The SDI or silt density index is a measure for the fouling capacity of water in reverse osmosis systems. The test measure the rate at with a 0.45-micrometre filter is plugged when subjected to a constant water pressure of 206.8 kPa (30psi). Did you know that qualitatively, SDI is proportional to particulates and junk going through your membrane elements. A less efficient system costs you money! Save money with ROsave. Patented GE technology on depth filtration media engineered specifically for the highest degree of protection. This product offers low-pressure drop, high particle/dirt capacity which combines to deliver long life and the optimum protection of high performance membrane elements.
Typical Properties of Source Waters
|River||High, with seasonal variation||Moderate||Moderate to High||Low||> 5|
|Lake/Pond||Low, with seasonal variation||High, with seasonal variation||High||Low||> 5|
|Well||Low||Low||Moderate||Low to high||< 5|
|Municipal||Low to moderate||Low||Low to moderate||Low to moderate||> 5 or < 5|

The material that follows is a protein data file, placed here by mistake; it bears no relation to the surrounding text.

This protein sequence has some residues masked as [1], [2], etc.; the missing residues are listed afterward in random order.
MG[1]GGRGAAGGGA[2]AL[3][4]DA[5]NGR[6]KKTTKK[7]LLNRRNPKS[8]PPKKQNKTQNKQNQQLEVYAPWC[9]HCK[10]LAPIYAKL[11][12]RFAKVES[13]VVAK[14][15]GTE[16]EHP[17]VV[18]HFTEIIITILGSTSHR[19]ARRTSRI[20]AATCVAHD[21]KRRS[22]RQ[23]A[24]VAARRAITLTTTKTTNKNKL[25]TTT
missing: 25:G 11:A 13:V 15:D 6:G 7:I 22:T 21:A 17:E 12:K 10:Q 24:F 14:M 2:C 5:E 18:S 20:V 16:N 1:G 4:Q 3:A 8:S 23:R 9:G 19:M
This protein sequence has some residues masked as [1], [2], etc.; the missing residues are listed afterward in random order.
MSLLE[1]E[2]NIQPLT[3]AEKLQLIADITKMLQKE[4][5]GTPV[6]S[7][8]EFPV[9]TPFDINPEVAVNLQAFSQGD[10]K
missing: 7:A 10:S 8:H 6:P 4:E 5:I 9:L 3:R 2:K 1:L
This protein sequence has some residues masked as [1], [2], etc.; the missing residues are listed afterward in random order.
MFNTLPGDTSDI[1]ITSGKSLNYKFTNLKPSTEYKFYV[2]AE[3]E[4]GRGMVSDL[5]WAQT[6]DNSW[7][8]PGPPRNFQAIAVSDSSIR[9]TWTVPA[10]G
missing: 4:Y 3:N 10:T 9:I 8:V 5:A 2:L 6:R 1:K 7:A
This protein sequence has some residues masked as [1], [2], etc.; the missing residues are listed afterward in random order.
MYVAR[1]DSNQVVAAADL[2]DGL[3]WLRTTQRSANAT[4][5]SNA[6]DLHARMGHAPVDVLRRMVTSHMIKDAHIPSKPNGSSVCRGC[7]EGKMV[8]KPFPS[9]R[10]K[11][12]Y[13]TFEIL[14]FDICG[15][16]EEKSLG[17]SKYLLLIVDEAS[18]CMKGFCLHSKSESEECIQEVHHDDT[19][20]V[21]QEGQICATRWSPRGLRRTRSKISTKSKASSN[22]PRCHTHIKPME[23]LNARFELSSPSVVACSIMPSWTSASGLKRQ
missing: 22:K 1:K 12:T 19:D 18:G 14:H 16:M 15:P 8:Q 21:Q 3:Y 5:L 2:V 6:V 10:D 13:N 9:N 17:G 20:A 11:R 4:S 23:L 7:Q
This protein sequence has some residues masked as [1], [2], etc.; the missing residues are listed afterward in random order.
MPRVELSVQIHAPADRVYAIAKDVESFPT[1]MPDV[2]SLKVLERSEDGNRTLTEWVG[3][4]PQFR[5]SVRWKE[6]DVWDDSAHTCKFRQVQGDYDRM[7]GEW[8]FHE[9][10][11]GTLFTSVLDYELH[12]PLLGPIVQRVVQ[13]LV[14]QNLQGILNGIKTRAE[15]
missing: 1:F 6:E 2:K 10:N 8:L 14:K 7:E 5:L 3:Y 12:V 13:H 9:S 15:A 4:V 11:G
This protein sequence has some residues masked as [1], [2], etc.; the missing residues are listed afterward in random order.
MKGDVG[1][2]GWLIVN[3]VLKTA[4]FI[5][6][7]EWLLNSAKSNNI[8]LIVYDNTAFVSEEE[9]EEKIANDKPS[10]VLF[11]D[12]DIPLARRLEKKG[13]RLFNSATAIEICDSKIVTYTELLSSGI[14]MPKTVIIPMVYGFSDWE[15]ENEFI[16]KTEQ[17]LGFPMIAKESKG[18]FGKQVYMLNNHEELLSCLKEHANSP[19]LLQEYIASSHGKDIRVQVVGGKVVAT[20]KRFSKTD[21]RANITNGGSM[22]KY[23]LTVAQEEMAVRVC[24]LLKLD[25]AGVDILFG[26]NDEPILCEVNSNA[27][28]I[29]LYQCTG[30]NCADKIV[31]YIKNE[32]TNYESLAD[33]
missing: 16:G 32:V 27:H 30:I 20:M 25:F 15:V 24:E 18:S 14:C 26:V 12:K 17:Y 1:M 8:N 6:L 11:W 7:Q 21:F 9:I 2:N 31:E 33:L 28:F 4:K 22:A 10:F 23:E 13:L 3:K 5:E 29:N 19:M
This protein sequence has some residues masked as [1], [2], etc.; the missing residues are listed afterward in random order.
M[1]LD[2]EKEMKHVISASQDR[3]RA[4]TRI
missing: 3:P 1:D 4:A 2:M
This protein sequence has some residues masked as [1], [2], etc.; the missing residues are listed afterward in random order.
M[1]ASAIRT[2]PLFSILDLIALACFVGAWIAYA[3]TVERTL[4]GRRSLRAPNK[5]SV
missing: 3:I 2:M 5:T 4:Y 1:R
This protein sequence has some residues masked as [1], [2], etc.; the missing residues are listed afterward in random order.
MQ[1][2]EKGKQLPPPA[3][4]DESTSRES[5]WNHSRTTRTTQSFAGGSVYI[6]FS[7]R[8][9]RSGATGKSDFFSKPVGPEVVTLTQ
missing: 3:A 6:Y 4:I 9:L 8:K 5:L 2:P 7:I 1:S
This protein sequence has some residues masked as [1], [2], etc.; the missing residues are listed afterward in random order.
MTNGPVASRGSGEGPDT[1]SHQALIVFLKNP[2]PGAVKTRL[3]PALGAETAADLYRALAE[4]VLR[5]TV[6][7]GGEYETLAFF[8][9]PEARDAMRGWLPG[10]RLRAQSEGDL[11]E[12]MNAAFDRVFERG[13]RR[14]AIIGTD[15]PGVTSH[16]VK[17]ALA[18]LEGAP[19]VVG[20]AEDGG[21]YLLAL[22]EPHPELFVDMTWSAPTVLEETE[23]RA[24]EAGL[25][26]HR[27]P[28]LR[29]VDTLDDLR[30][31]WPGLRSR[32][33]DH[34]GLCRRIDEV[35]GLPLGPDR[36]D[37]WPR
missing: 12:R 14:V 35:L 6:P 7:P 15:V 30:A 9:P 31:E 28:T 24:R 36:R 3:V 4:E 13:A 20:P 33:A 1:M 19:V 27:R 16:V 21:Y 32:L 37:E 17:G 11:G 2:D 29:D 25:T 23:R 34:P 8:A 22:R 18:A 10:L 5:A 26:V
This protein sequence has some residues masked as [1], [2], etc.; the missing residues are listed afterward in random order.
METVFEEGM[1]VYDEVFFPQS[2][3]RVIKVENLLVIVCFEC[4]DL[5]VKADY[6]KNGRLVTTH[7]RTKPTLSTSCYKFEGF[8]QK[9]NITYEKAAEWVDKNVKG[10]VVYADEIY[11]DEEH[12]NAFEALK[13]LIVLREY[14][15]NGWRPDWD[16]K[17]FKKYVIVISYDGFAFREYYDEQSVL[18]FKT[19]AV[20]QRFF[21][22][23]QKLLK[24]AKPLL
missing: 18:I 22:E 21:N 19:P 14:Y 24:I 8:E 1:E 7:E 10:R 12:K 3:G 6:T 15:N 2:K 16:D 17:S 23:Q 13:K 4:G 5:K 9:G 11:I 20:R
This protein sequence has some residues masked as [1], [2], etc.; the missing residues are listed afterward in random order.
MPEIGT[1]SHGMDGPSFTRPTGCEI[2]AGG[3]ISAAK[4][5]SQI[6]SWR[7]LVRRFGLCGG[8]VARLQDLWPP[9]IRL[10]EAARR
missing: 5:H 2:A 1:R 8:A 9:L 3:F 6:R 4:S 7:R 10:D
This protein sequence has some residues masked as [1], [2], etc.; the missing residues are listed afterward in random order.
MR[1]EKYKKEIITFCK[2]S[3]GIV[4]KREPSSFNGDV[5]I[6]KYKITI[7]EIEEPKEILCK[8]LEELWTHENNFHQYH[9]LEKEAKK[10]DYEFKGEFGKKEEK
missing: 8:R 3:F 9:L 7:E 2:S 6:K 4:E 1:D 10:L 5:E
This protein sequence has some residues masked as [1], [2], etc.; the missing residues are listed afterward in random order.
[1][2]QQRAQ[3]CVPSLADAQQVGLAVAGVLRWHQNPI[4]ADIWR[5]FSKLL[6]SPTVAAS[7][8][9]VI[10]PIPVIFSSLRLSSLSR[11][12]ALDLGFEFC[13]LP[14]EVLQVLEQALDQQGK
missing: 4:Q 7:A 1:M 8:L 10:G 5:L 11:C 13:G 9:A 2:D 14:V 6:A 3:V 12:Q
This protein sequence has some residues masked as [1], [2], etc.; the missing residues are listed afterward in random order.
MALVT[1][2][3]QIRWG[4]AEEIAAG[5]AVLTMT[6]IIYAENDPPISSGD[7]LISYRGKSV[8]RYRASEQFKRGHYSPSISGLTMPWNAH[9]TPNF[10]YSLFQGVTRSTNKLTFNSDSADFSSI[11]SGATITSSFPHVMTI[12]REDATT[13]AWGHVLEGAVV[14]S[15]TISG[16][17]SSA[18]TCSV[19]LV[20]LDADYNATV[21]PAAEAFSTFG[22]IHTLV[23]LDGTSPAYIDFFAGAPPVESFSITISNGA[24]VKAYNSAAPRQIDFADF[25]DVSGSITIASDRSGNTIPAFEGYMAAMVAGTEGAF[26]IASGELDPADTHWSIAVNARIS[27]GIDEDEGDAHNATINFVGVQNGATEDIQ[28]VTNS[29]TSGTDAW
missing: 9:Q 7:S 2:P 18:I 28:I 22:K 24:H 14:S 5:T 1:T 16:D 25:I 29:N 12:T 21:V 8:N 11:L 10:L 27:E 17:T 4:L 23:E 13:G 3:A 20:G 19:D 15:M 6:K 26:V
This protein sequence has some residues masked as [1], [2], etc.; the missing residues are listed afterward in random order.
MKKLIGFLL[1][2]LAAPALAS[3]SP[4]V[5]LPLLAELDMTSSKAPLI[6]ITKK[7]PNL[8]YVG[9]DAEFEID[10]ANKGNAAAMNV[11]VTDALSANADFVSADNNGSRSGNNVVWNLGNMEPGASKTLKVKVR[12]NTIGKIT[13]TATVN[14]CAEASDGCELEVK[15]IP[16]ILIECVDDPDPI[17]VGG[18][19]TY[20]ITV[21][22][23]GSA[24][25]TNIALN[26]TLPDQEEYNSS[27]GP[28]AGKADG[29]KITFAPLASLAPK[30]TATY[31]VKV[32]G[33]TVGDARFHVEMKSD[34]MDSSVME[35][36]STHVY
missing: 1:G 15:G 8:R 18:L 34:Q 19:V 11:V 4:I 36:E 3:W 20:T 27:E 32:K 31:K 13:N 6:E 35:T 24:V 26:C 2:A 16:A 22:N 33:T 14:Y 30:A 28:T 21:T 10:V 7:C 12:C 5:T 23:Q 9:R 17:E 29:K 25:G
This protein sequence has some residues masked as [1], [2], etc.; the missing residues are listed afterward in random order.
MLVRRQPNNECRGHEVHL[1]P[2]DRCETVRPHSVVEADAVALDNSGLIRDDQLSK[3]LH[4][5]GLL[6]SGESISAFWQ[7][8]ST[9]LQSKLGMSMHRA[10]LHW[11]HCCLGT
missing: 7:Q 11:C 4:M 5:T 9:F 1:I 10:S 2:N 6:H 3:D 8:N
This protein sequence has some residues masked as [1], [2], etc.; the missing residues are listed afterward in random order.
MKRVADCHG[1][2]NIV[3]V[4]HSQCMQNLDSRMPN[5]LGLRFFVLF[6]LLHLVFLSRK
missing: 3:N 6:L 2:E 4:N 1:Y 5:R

|Brackish||Low||Low||Low to moderate||Moderate to high||> 5|
|Seawater||Low to moderate||Low||Low||High||> 5|
Definition of Characterization
|TDS -ppm||10-150||150-2500||>2500 - Brackish|
|Foulant / Scale||Pretreatment and Cleaning|
|Calcium Carbonate||Control with pH reduction and/or anti-scalant. Easy to clean|
|Calcium Sulfate||Control with anti-scalant. Difficult to clean.|
|Barium Sulfate||Control with anti-scalant. Impossible to clean.|
|Strontium Sulfate||Control with anti-scalant. Difficult to clean. Not Common.|
|Calcium Phosphate||Control with anti-scalant and pH reduction. Easy to clean.|
|Iron||Assuming No Oxidation (Air, CI2). Control with anti-scalant. Easy to clean.|
|Manganese||Assuming No Oxidation (Air, CI2). Control with anti-scalant. Easy to clean.|
|Aluminum||Control with pH reduction and anti-scalant. Easy to clean (not Aluminum Silicate).|
|Silica||Assuming no colloidal silica. Control with anti-scalant. Adjust the pH up or down can help. Impossible to clean.|
|Turbidity||Prefer < 0.2 NTU, 1.0 Max|
|SDI15||Prefer < 3, Up to 5 accepted|
|Iron||< 0.05 ppm|
|Manganese||< 0.05 ppm|
|Aluminum||< 0.1 ppm|
|TOC||< 3 ppm|
|Silica||< 40 ppm|
|pH||TFC (5.0 - 9.0)|
|Temperature||55-85F (12.7 - 30C)|
|LSI||Run anti-scalant program|
|Barium||Run anti-scalant program|
|Strontium||Run anti-scalant program|
|Phosphate||Run anti-scalant program|